China / Government

Henan's first provincial-level official removed in probe

By Qi Xin in Zhengzhou (China Daily) Updated: 2014-09-25 09:10

Henan's first provincial-level official removed in probe
Photographs by Qin Yuhai that were displayed in Beijing subway stations have been removed. Hong Yu / For China Daily

More officials in Henan province are facing investigation for alleged corruption after a top official came under suspicion.

Qin Yuhai, deputy head of the provincial legislature, was removed from the post on Tuesday. He is the first provincial-level official in Henan to be investigated since the ongoing high-profile anti-corruption campaign began.

The 61-year-old is known as an avid photographer who often attends social activities as a shutterbug.

According to the website of the China Photographers Association, Qin won the country's top award for photography in 2007, and his works have been collected by the National Art Museum of China and exhibited in Paris and London.

In an interview with the World Photography Organization in May, Qin said he took up photography after he was transferred from Heilongjiang province to Jiaozuo, Henan province, in 1998. He said he was amazed by the beauty of the city's Yuntai Mountain and wanted to capture its grandeurwith a camera.

Yuntai Mountain has since become an enduring subject of Qin's photographs. In addition to displays in Beijing and Shanghai, many of Qin's photos featuring the mountain's scenery have been exhibited at subway stations in such major cities as Xi'an and Shenzhen.

A staff member with the Scenic Area Administration Committee of Yuntai Mountain said on condition of anonymity that the committee paid to place lots of light box ads in Beijing subway stations, and all the photos of the mountain scene were taken by Qin.

Han Yueping, former director of the administration committee, has been "taken away" and is now under investigation by the Henan provincial commission for discipline inspection, according to Beijing News.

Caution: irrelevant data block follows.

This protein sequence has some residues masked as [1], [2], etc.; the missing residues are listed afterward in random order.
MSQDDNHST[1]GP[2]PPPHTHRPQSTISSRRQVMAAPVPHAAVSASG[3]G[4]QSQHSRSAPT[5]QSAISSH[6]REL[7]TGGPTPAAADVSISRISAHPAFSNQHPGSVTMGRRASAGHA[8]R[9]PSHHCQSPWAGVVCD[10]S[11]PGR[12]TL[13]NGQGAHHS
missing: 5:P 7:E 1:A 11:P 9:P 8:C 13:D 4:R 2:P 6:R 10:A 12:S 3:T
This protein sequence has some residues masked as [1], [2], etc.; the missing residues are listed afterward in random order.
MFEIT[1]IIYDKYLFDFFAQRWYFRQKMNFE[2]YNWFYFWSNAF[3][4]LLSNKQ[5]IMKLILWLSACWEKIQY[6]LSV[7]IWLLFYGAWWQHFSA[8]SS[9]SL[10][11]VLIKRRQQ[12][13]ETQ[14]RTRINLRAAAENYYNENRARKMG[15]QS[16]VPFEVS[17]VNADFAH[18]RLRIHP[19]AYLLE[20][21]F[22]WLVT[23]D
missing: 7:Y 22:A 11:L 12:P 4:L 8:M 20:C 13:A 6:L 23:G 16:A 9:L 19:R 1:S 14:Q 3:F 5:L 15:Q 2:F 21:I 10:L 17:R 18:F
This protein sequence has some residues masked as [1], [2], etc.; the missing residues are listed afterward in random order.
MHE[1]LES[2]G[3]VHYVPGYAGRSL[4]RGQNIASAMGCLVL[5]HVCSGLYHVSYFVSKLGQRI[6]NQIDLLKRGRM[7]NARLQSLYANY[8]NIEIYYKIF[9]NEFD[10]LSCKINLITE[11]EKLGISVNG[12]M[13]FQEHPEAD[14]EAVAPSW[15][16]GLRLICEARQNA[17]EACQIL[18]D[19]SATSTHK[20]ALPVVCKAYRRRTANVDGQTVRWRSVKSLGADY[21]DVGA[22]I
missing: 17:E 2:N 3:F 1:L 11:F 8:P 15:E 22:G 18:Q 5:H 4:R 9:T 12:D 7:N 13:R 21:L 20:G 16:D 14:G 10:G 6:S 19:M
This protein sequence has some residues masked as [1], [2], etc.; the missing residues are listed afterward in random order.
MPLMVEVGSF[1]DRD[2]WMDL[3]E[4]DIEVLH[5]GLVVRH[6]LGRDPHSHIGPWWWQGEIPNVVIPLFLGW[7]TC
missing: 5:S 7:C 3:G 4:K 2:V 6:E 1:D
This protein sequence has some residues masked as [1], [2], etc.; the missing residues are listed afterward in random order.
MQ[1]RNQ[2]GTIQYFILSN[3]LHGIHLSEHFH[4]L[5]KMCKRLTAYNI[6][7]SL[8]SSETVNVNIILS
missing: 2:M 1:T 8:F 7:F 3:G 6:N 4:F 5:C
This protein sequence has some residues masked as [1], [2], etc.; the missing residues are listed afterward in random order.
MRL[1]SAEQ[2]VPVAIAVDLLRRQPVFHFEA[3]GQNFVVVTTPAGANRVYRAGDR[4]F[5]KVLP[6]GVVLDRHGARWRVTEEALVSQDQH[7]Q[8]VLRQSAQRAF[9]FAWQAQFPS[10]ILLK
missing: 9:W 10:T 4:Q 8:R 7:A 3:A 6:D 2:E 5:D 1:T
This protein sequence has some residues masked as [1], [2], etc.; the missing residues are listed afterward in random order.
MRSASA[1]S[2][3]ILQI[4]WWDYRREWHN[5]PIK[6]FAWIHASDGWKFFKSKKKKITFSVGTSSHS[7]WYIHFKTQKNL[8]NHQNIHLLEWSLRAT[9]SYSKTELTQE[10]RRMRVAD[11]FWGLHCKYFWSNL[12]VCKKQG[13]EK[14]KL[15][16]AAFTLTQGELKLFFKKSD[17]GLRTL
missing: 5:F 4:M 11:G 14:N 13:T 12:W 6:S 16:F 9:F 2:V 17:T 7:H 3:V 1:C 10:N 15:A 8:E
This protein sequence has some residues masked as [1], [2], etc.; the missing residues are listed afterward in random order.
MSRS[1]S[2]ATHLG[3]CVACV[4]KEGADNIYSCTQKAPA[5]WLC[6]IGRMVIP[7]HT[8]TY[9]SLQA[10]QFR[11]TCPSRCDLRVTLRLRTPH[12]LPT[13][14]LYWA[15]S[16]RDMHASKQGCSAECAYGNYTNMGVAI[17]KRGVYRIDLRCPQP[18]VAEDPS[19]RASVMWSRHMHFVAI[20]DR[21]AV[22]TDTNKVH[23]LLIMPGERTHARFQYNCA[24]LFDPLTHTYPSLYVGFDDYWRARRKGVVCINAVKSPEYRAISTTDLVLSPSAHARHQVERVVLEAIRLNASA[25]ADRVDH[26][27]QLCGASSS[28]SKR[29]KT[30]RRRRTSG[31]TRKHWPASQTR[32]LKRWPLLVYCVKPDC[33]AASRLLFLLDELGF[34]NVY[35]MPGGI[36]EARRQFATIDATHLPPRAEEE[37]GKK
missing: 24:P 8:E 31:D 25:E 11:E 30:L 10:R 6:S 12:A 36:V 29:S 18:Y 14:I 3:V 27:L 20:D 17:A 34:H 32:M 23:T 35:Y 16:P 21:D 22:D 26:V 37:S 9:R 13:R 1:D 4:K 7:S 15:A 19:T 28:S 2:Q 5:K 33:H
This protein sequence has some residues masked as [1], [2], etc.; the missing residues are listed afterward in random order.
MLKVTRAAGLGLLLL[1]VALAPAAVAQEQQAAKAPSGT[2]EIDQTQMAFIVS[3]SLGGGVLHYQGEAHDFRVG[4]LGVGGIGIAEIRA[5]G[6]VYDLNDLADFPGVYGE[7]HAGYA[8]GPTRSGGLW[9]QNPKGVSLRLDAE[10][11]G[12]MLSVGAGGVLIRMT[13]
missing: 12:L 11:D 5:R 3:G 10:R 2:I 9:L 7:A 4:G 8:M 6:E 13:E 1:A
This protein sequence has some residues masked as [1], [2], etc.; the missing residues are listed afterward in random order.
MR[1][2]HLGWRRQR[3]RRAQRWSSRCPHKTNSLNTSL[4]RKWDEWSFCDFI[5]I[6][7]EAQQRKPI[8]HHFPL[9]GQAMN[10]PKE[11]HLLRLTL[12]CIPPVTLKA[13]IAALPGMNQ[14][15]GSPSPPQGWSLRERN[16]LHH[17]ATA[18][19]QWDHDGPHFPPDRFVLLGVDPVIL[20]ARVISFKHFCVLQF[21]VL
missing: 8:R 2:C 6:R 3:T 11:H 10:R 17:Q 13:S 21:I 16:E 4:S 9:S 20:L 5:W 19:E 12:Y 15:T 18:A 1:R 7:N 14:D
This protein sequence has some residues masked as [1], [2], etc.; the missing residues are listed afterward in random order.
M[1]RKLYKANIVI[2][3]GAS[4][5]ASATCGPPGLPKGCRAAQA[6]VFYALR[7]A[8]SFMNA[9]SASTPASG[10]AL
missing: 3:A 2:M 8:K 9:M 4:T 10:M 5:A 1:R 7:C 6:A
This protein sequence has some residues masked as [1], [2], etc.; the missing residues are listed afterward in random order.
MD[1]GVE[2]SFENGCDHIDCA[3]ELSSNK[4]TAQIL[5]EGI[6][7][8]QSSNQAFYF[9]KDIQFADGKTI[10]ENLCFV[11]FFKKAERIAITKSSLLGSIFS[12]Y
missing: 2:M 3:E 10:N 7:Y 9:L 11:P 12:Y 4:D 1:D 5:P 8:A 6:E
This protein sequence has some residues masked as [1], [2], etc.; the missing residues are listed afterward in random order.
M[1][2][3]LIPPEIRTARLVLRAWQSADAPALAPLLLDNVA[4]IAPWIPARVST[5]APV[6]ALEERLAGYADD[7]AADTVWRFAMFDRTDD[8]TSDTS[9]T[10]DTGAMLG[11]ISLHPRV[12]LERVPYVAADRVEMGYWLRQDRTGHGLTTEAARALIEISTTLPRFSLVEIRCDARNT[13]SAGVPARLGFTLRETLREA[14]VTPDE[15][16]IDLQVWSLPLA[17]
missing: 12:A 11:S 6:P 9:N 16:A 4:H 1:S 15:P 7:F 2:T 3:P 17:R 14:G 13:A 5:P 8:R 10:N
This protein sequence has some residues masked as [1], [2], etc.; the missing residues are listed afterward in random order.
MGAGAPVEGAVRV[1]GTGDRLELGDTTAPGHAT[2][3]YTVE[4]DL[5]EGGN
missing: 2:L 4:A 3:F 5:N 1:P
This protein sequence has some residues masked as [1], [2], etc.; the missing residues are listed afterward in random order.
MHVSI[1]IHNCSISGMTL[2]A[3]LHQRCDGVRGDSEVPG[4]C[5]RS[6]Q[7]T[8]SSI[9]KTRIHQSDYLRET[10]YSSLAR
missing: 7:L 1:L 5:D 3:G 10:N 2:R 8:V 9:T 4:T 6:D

People with knowledge of the situation in Jiaozuo, where Qin used to be the top official, said at least three more officials are being investigated.

Chang Hong, a senior official in the resource-rich city who used to govern the Yuntai Mountain area, was one of them. When China Daily called his office, a man said Chang was no longer working there and that news media should consult the provincial anti-corruption organization.

Photographs by Qin that were displayed in subway stations in Beijing and Shanghai have been removed following the news of the investigation.

It was unclear whether Qin profited from the subway photos.

Other senior officials who have been investigated or punished for corruption have also been known for their avid pursuits.

Shen Weichen, Party secretary and executive vice-president of the China Association for Science and Technology, who was removed from his post for corruption in April, loves the performing arts.

Liu Zhijun, China's former railway minister, is known to have a fondness for feng shui, or Chinese geomancy.

He is said to have asked a feng shui master to pick the proper time to launch important railway projects.

Sun Li in Fuzhou contributed to this story.

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